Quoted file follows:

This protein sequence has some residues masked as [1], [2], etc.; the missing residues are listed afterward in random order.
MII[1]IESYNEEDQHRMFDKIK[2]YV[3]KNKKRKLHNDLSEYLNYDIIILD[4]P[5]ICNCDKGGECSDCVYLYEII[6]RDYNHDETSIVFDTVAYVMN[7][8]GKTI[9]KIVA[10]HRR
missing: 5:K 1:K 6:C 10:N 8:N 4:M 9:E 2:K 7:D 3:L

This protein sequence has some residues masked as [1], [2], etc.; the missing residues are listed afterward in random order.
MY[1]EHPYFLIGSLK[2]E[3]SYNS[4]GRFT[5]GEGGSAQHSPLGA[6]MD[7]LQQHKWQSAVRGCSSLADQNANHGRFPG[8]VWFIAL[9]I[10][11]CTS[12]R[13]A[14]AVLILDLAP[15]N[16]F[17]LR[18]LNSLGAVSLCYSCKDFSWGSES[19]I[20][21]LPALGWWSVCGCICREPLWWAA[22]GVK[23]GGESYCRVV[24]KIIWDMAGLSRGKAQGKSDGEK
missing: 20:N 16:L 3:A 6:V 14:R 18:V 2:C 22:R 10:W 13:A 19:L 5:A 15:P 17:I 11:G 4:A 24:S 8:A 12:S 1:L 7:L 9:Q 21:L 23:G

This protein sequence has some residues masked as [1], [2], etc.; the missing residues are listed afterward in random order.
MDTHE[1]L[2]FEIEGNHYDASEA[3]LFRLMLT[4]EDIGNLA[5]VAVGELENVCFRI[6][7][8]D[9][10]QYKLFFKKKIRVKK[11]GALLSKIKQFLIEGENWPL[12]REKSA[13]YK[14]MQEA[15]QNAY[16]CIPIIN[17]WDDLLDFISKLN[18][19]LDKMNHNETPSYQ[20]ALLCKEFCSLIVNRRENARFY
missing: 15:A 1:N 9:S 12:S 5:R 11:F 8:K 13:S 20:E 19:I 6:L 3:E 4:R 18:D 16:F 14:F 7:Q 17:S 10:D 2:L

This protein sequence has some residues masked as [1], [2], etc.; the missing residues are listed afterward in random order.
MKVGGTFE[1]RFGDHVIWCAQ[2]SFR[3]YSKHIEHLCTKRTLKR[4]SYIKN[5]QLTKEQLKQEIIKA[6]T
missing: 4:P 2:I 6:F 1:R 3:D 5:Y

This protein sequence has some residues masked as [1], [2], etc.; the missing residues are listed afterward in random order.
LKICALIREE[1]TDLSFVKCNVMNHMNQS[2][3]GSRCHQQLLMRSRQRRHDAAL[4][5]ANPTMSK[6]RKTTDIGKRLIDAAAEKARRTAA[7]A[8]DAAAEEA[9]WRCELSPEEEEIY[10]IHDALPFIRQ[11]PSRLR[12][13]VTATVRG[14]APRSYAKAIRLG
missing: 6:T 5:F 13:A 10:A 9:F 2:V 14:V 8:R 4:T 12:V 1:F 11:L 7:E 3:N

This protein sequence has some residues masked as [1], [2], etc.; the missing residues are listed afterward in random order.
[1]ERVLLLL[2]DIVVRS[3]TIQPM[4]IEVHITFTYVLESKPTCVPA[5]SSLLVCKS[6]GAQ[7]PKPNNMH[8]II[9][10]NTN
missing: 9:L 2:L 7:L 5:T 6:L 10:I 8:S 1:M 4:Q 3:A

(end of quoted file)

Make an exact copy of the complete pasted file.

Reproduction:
This protein sequence has some residues masked as [1], [2], etc.; the missing residues are listed afterward in random order.
MII[1]IESYNEEDQHRMFDKIK[2]YV[3]KNKKRKLHNDLSEYLNYDIIILD[4]P[5]ICNCDKGGECSDCVYLYEII[6]RDYNHDETSIVFDTVAYVMN[7][8]GKTI[9]KIVA[10]HRR
missing: 5:K 1:K 6:C 10:N 8:N 4:M 9:E 2:K 7:D 3:L

This protein sequence has some residues masked as [1], [2], etc.; the missing residues are listed afterward in random order.
MY[1]EHPYFLIGSLK[2]E[3]SYNS[4]GRFT[5]GEGGSAQHSPLGA[6]MD[7]LQQHKWQSAVRGCSSLADQNANHGRFPG[8]VWFIAL[9]I[10][11]CTS[12]R[13]A[14]AVLILDLAP[15]N[16]F[17]LR[18]LNSLGAVSLCYSCKDFSWGSES[19]I[20][21]LPALGWWSVCGCICREPLWWAA[22]GVK[23]GGESYCRVV[24]KIIWDMAGLSRGKAQGKSDGEK
missing: 20:N 16:L 3:A 6:V 14:R 18:V 2:C 22:R 10:W 13:A 19:L 5:A 15:P 17:I 11:G 4:A 24:S 8:A 12:S 1:L 7:L 9:Q 21:L 23:G

This protein sequence has some residues masked as [1], [2], etc.; the missing residues are listed afterward in random order.
MDTHE[1]L[2]FEIEGNHYDASEA[3]LFRLMLT[4]EDIGNLA[5]VAVGELENVCFRI[6][7][8]D[9][10]QYKLFFKKKIRVKK[11]GALLSKIKQFLIEGENWPL[12]REKSA[13]YK[14]MQEA[15]QNAY[16]CIPIIN[17]WDDLLDFISKLN[18][19]LDKMNHNETPSYQ[20]ALLCKEFCSLIVNRRENARFY
missing: 15:A 1:N 9:S 12:S 5:R 11:F 8:K 13:S 20:E 19:I 6:L 3:E 4:R 18:D 16:F 14:F 7:Q 17:S 10:D 2:L

This protein sequence has some residues masked as [1], [2], etc.; the missing residues are listed afterward in random order.
MKVGGTFE[1]RFGDHVIWCAQ[2]SFR[3]YSKHIEHLCTKRTLKR[4]SYIKN[5]QLTKEQLKQEIIKA[6]T
missing: 4:P 2:I 6:F 1:R 3:D 5:Y

This protein sequence has some residues masked as [1], [2], etc.; the missing residues are listed afterward in random order.
LKICALIREE[1]TDLSFVKCNVMNHMNQS[2][3]GSRCHQQLLMRSRQRRHDAAL[4][5]ANPTMSK[6]RKTTDIGKRLIDAAAEKARRTAA[7]A[8]DAAAEEA[9]WRCELSPEEEEIY[10]IHDALPFIRQ[11]PSRLR[12][13]VTATVRG[14]APRSYAKAIRLG
missing: 6:T 5:F 13:A 10:A 9:F 2:V 14:V 8:R 4:T 12:V 1:F 11:L 7:E 3:N

This protein sequence has some residues masked as [1], [2], etc.; the missing residues are listed afterward in random order.
[1]ERVLLLL[2]DIVVRS[3]TIQPM[4]IEVHITFTYVLESKPTCVPA[5]SSLLVCKS[6]GAQ[7]PKPNNMH[8]II[9][10]NTN
missing: 9:L 2:L 7:L 5:T 6:L 10:I 8:S 1:M 4:Q 3:A